Making Contact with Temperature
Temperature is among the most—if not the most—measured of physical variables. However, defining temperature is not so easy. Humans primarily experience temperature as a feeling or sensation of hotness or coldness.The temperature that we experience is an objective quality we feel as hot or cold.
Temperature is among the most-if not the most-measured of physical variables. However, defining temperature is not so easy. Humans primarily experience temperature as a feeling or sensation of hotness or coldness.
The temperature that we experience is an objective quality we feel as hot or cold. It is this quality that causes us to experience the sensation of heat or coldness.
Our feelings of hot and cold are caused by molecular motion, and temperature is a measure of the average kinetic energy of the molecules of a substance. The term 'kinetic' means 'having to do with motion,' so another way of saying this is as follows. Temperature is a measure of the average energy of a substance due to the motion of the molecules in the substance. As the average motion increases, so does the temperature. And temperature decreases as the average motion is reduced.
Understanding temperature measurement requires knowing how two bodies at different temperatures interact. When two bodies are in thermal contact, a form of energy called heat flows from the warmer body to the cooler body. This energy transfer continues until the temperatures of the two bodies are equal. The transfer of heat energy ceases at that point.
Methods of measurement
Temperature is measured in a variety of ways. All methods of temperature measurement use some type of sensor. A temperature sensor has one or more properties that change in predictable ways as the temperature changes. The changing properties of the temperature sensor are interpreted as changes in temperature by a temperature scale, a voltmeter, a thermometer, or a similar device.
In industrial applications, four types of temperature sensors are frequently encountered:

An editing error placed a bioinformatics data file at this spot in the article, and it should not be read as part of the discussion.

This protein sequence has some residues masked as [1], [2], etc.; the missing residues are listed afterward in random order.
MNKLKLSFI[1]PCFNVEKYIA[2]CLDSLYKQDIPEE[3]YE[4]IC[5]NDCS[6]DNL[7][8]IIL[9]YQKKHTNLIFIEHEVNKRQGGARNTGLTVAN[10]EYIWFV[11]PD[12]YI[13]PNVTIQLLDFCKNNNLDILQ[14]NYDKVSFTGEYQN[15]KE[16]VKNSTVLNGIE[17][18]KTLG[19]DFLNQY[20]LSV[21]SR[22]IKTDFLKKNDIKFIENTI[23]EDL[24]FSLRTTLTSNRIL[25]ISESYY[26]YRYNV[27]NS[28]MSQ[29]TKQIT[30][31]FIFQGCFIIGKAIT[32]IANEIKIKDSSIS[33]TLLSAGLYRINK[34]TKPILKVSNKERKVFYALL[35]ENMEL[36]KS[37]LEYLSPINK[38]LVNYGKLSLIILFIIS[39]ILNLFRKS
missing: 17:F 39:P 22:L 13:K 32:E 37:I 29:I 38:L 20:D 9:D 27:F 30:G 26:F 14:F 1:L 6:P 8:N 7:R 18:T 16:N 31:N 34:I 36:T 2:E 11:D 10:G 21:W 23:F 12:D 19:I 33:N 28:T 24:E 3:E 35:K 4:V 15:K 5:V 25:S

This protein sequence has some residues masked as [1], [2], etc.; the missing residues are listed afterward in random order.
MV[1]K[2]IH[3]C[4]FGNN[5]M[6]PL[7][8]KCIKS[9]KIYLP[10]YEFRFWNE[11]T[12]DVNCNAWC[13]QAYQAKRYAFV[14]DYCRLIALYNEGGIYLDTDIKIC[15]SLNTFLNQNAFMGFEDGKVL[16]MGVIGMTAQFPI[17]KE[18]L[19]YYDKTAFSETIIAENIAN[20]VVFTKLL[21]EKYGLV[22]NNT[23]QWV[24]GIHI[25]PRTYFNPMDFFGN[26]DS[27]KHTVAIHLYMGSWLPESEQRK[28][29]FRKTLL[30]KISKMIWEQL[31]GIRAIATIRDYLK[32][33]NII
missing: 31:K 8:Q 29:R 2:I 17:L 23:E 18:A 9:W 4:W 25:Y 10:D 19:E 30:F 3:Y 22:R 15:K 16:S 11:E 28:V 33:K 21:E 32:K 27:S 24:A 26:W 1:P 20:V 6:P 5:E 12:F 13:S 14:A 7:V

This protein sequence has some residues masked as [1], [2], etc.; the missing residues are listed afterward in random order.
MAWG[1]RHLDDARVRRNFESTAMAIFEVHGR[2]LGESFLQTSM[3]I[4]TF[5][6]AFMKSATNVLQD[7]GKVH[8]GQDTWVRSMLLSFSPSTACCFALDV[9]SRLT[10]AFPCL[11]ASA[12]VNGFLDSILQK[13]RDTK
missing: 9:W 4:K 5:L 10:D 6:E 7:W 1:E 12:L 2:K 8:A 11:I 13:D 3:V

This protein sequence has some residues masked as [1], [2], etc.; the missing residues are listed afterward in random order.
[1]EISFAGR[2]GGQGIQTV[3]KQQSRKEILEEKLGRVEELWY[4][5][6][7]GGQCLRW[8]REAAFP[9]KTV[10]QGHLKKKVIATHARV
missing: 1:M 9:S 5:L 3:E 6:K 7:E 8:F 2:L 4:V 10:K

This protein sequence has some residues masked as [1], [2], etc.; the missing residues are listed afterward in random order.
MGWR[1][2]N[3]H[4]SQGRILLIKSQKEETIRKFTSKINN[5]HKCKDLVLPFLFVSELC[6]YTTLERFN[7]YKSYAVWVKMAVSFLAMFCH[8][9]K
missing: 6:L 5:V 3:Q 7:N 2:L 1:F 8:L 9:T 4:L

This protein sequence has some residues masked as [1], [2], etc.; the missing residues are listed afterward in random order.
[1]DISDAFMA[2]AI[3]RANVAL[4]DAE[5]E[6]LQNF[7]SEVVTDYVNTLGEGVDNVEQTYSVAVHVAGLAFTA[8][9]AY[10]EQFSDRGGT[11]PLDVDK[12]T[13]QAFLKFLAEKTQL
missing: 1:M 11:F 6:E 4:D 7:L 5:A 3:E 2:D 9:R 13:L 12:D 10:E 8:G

Resistance temperature detectors (RTDs);
Infrared (noncontact) devices.
Thermocouples are the most widely used temperature sensors in industrial manufacturing environments. Thermocouples consist of two wires made of different metals joined at one end, called the measurement junction. At the other end of the conductors, a reference junction is formed. When the measurement junction and reference junction have different temperatures, a continuous current flows in the circuit. The resulting voltage is a function of the difference in temperature between the measurement and the reference junctions. The amount of voltage depends on the types of metals used. A voltmeter or other device is required to interpret the voltage reading as a temperature value.
Resistance temperature detectors (RTDs) make use of the fact that resistance to the flow of electricity in a wire changes with temperature. Platinum is the most commonly used wire material. There are two types of RTDs: wirewound and thin film.
Wirewound RTDs consist of wire wound on a bobbin, which is enclosed in glass. For thin-film RTDs, a film is etched onto a ceramic substrate, and sealed. RTDs are more accurate and stable than thermocouples, but cannot be used to measure extremely high temperatures.